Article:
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Video Clips of Men's Knife Dancing Around the World
Compiled by Pete Kautz, 2009

Knife dancing is one place where very old traditions of men's physical culture are passed on the modern generation.  Today the meanings of the movements in these dances are not always obvious to the untrained eye, but for the martial observer there are many relevant concepts of motion to be studied.

In searching through sites like YouTube I have found a number of clips that show such dances from around the world and have put together a resource page of quality links to the best ones I found.

I have only linked dances there that I feel contain a majority of combative principles.  Dances where the knife is just held as a prop and dances where the focus is on the performer balancing knives on their body have been left off this list.

I have also only linked men's dances with the knife for the time being.  There are women's knife dances as well that contain martial elements (such as ones performed with the Indonesian keris) that perhaps I will include in the future.

As you watch these dances, look at the motion base that underlies the action.  Look at the hand motions, the footwork, the body shifting, etc.  When you have your martial arts filter on, you will start to decipher what is encoded in them.

For example, the Turkish video Knife Dance - Battle Music, which shows a double-knife dance done by boys.  Look at it and you'll see the rolling and picking as well as the cover and slash action of Drawpoint!  Plus training for range sense and courage as the boys take turns being the target of fast attacks that come close to the face.

In other dances you'll see different kinds linear, angular, and circular steps combined with blade movements.  Look at the dances of Yemen and you'll see the Flourette (flourishing) action with the blade and the men circling with the left wrists touching or left to left hand grip as should be familiar to anyone who's trained in the partner Sungkiti exercise.  Look at the Egyptian dancing and you'll see many direct attacks such as figure eights and snap-cuts.

Dance is an aspect of the martial arts that is seldom explored in America.  For the most part in modern pop-culture "White men don't dance" and the practice of martial arts is not thought of in the same category.  As close as we might come to the thought of "martial dance" in the American media lexicon would probably be something like crumping battles or B-boys.

Unless you come from an art that has dance aspects like Capoiera, Silat, African or Russian styles the dance connection probably isn't an aspect you've thought about much martially.  Sure, you probably know that Bruce Lee was cha-cha champion in Hong Kong but it's not like people run out and train the cha-cha.  And it's not like they need to either.  It's just that you can see how this sense of musical intelligence and understanding of moving in rhythm influenced Bruce and his art.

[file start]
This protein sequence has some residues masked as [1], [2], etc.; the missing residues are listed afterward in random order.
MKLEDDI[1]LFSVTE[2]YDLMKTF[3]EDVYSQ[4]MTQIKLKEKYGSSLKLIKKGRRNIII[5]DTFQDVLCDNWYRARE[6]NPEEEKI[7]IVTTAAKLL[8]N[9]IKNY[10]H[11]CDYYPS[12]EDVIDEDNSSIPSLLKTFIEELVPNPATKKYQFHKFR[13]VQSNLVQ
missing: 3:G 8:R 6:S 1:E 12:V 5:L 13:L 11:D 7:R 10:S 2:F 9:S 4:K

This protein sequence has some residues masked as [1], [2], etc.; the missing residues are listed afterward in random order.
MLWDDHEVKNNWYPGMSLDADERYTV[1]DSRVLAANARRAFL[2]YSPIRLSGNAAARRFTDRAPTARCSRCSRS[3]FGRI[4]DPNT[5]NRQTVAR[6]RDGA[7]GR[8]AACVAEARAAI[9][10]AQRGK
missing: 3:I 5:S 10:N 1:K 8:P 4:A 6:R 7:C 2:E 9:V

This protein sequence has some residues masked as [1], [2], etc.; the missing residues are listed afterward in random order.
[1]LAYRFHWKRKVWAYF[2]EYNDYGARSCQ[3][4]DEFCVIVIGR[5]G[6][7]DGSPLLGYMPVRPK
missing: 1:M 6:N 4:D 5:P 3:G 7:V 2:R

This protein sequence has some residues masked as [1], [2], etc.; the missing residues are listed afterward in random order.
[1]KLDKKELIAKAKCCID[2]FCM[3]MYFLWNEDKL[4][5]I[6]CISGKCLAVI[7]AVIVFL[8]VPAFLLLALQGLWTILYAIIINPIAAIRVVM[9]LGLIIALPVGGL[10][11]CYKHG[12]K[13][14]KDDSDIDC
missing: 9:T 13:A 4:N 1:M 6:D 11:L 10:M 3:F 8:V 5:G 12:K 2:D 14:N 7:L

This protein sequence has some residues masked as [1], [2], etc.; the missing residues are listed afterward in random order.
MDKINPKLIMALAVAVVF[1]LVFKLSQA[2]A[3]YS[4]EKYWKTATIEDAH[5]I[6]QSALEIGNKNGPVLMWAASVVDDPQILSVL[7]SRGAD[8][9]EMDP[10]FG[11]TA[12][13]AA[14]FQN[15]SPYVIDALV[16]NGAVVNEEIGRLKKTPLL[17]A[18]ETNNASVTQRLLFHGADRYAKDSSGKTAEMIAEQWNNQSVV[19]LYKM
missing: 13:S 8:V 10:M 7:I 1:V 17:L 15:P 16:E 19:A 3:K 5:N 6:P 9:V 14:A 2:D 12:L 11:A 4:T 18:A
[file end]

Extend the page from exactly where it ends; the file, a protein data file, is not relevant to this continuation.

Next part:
How can one understand "the opponent's rhythm" or "half beat attacks" if they don't understand music, timing, rhythm and moving the body accordingly!

Watch the old TV show "Longstreet" for the episode "Way of the Intercepting Fist".  In it there is a training scene where Bruce puts on a rock album and implores James Franciscus character to "Move with the beat, baby!"

This is why you find a lot of JKD guys playing drums during class.  It may seem weird but it's very beneficial for you to learn to do.  Listening to music as you practice is good, but learning to create it live is another level of understanding.  Try it and see!

Interestingly, one Medieval group I know requires all prospective fighters to learn at least one period dance before they will allow them to qualify in arms.  This was sometimes a real point of contention with newbies who felt it "un-manly", but I thought it was a good tradition.  Besides footwork these also are a nice exercise in stepping with poise and grace and usually quite simple to learn.

Of course, there are a host of other specific martial dances that we see today as well (such as ones with sticks) as well as other dances that contain martial elements.  I have previously written at length about specific Filipino folk dances and their connection to the fighting arts so will refer you back to the Alliance website for more there.  When you think about it, even classical martial art forms are a type of dance by their nature of being a choreographed solo activity.

The point of all this is not to go out and be on "knife dancing with the stars" (or would that be "knife dancing with the scars?").  It's just about having a visual resource for motion to look at and draw on that can help you better understand what you already know and do.  To make new connections that were there but had been unseen to you before.  It's all good for body mind education so take what is useful here and make it your own!

Knife Dance Egyptian style (Egypt)

Knife Dance Egyptian style II (Egypt)

Greek War Dance (Greece)

Pontiaka Pontian "Maxeria" Pitsiak, Knife Dance (Greece)

Khukuri Dance (India)

Mexican Knife Dance (Mexico)

Thai Knife Dance (Thailand)

Knife Dance - Battle Music - Hancer Bari - Folklore (Turkey)

Turkish Knife Dance (Turkey)

Knife Dance In Yemen (Yemen)

Knife Dance In Yemen II (Yemen)

Knife Dance In Yemen III (Yemen)

Knife Dance In Yemen IV (Yemen)

I hope you have enjoyed this look at men's knife dances of the world!  I will post more here as I find them online.

All the very best to you,

Pete Kautz


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